It’s a hard-knock life for feral dogs and cats. Unlike their relatively “pampered” counterparts, animals without forever families do not have access to veterinary care (so disease and parasites often make their lives short), food and water, a shelter with cozy creature comforts or an abundance of toys to call their own. While some neighborhoods are faced with higher statistics of feral cats and dogs than others, the ASPCA estimates that there are millions stray and feral animals (mostly cats) living in the United States – with those numbers increasing by the day. The seasons of extremes (winter and summer, in most areas) do even more to tug at the heartstrings of animal lovers. Oppressive heat and blustery cold prove that only the toughest will survive. Obviously, you don’t want to encourage these often desperate animals to trust ALL humans (because not all people have good intentions), but it does seem impossible to stand there and watch an animal collapse in your front lawn due to extreme dehydration (and with some places in the U.S. reaching temperatures in the 100s, this could be a very common scene). So what can you do? Before you head off to your kitchen and fetch a big bowl of water for the neighborhood feral population, please continue to read this week’s topic:
How to help keep the growing problem of animal homelessness under control.
The first thing to understand is that there is a BIG difference between “stray” animals and “feral” animals. A “stray” cat, for example, is one that formerly had a family but is now living on the streets (for whatever reason). A feral cat is one who has been born “in the wild” and has had no domestic experience whatsoever. Stray cats tend to trust humans and, therefore, allow people to get close to them. On the other hand, it can take a lot of convincing to get a feral cat to trust a human enough to be within touching distance.
The ASPCA and organizations, such as Alley Cat Allies, believe that the most humane solution to keeping homelessness under control is to employ the TNR method. TNR means that these animals will be trapped, neutered (or spayed) and then returned to their current environs. Why is it working? It doesn’t put additional strain on the already overcrowded animal shelters and it stops animals from mating – which, instinctively, dogs and cats do for the survival of the species. The health impact, a reduction in breast, ovarian and testicular cancer, is an additional positive side effect. So how can you help?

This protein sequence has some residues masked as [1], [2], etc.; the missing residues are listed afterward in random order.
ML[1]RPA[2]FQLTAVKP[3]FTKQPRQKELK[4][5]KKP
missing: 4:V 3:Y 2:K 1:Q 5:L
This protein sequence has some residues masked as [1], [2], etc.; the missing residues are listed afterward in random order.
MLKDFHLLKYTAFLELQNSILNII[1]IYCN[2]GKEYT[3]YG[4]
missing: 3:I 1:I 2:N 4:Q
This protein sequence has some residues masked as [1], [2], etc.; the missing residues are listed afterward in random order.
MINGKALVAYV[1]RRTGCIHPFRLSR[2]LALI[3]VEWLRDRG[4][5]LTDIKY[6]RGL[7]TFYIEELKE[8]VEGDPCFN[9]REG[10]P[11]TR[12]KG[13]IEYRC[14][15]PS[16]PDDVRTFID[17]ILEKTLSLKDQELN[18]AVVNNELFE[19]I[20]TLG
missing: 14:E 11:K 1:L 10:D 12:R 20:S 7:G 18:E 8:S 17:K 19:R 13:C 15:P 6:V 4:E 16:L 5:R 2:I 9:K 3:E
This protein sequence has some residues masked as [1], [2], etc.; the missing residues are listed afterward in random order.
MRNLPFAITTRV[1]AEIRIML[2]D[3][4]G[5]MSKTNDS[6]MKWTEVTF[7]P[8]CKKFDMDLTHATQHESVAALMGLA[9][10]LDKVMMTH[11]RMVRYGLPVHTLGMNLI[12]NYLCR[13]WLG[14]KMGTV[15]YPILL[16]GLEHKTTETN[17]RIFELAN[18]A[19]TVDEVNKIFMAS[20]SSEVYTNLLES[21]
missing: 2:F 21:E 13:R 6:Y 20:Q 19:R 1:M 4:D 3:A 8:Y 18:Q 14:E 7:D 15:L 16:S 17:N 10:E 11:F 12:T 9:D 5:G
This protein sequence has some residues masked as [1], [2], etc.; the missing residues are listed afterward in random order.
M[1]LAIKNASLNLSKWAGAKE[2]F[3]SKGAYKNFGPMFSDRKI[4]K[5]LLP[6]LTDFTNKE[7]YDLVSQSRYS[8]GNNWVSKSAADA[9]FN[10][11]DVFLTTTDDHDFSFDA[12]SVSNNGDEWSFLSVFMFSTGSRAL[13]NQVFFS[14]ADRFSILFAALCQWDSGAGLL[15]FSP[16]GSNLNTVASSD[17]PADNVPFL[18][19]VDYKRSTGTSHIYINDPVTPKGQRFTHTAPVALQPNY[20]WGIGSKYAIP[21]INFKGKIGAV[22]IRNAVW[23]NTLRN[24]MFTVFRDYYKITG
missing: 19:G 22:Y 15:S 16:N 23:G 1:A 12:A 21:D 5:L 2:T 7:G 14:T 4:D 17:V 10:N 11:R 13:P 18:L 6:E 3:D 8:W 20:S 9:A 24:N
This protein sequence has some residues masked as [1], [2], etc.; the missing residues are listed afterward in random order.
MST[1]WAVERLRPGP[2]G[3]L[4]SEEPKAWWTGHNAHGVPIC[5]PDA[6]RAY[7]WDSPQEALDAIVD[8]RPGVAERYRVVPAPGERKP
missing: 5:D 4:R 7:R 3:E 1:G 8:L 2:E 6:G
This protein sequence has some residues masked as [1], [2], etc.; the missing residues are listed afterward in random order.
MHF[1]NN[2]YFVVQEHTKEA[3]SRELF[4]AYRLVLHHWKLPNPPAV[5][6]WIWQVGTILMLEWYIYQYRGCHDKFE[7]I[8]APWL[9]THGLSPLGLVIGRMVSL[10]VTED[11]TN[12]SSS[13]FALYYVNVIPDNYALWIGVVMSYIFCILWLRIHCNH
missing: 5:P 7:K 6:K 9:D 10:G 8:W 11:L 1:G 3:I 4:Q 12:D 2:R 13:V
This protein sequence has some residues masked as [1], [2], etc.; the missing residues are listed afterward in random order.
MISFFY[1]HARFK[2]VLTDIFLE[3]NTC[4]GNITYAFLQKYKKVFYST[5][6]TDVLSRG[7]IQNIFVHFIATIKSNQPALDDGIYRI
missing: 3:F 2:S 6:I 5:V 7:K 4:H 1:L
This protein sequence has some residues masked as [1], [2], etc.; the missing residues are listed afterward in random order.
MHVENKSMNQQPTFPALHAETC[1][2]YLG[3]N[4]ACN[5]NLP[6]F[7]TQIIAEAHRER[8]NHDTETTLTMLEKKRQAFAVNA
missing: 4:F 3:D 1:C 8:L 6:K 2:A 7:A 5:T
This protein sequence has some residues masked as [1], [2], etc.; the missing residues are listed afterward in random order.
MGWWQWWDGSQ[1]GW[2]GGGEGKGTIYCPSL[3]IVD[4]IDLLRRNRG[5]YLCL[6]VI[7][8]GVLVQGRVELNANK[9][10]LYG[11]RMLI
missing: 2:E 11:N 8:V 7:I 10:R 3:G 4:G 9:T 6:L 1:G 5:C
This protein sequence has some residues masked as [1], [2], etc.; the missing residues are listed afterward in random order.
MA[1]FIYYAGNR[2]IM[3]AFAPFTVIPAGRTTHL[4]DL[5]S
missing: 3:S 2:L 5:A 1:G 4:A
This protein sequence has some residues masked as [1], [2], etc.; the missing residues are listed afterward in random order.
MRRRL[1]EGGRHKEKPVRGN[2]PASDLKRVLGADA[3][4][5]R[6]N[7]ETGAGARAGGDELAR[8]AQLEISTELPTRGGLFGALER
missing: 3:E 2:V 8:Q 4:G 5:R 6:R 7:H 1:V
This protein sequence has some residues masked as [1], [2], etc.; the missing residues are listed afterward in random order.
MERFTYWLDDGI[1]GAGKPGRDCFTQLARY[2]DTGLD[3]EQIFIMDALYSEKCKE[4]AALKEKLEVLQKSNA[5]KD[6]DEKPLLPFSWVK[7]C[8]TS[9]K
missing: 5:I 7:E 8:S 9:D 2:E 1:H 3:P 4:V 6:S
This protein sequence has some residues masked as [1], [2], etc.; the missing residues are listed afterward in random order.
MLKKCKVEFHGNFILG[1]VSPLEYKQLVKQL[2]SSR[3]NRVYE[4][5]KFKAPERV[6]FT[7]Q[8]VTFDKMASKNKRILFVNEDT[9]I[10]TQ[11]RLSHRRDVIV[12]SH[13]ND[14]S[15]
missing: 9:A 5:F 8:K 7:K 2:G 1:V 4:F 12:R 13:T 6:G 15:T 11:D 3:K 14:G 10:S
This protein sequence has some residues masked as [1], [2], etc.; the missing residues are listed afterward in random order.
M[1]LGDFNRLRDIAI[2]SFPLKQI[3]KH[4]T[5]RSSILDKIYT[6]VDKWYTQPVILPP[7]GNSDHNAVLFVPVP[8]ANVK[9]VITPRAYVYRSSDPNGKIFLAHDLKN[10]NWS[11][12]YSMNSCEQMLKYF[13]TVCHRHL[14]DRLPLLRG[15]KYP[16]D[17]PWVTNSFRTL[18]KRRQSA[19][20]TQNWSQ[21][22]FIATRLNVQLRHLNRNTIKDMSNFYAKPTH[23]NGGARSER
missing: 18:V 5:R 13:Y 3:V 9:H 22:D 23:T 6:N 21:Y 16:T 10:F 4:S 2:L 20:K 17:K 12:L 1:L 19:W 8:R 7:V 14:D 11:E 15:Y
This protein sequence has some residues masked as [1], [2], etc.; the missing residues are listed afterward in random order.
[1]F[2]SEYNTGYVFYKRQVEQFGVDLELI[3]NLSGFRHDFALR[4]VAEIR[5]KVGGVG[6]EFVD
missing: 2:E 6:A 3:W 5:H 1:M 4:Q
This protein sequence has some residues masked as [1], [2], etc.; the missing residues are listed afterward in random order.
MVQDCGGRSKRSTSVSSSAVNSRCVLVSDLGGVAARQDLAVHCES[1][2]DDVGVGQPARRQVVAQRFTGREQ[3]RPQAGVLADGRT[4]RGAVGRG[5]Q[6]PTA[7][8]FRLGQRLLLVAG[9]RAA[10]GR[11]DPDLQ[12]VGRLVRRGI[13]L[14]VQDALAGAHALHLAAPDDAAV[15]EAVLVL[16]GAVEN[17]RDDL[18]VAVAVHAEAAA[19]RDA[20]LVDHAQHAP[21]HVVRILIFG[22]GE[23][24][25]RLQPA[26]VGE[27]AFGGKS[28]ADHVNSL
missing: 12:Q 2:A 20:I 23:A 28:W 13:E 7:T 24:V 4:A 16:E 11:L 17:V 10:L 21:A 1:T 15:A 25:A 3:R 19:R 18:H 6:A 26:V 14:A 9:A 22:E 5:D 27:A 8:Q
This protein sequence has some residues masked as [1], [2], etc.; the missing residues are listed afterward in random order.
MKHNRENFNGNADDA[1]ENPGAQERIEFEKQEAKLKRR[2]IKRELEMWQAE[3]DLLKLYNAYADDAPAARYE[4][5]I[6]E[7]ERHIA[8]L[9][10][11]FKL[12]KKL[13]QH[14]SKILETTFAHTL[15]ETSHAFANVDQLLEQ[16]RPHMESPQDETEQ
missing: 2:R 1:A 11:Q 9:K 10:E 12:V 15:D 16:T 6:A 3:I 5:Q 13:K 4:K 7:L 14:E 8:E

1) If you are comfortable working with stray or feral cats, there are many local and national organizations that host workshops to educate you on what to do when you find these animals. Topics will include how to trap the animals and where to take them for spay or neuter surgery. These classes will also introduce you to other local animal lovers that you may be able to call upon for support and advice.
2) When it’s a matter of feral kittens, the best way to ensure that they have a shot at a long and healthy life is to bring them inside and socialize them right from the start. Caring for them until they are old enough to be adopted out will keep them out of the elements, as well as prevent them from being attacked by predators.
3) Fostering a stray cat (do not attempt domesticate a feral cat) until you can find her a home can be a minor bump in your everyday life (especially if you don’t currently have a pet of your own). However, stray cats generally have excellent people skills and would be very appreciative of the temporary safe haven. The fact is, stray cats have a high likelihood (up to a 70% chance) of being euthanized if they are merely taken to a shelter.
4) For those who aren’t comfortable working directly with the cats, but still want to help, there are many things that you can do. For example, you could help connect with local veterinarians to raise awareness about feral cats and to ask for voluntary service with the TNR method. Animal advocate organizations always need funds to support their business, so hosting a fundraiser is another great way to get involved.
5) Adopt a stray cat. Life on the streets is a tough time, and there is no better gift you could give than a safe and warm home.
Don’t forget to visit the Wisconsin Pet Care blog again next week as we take a more in-depth look at becoming a foster parent for a four-legged friend. And in honor of the 4th of July, we’ll pay particular attention to what happens to the dogs and cats of military families when soldiers are deployed (and tell you how you can help!).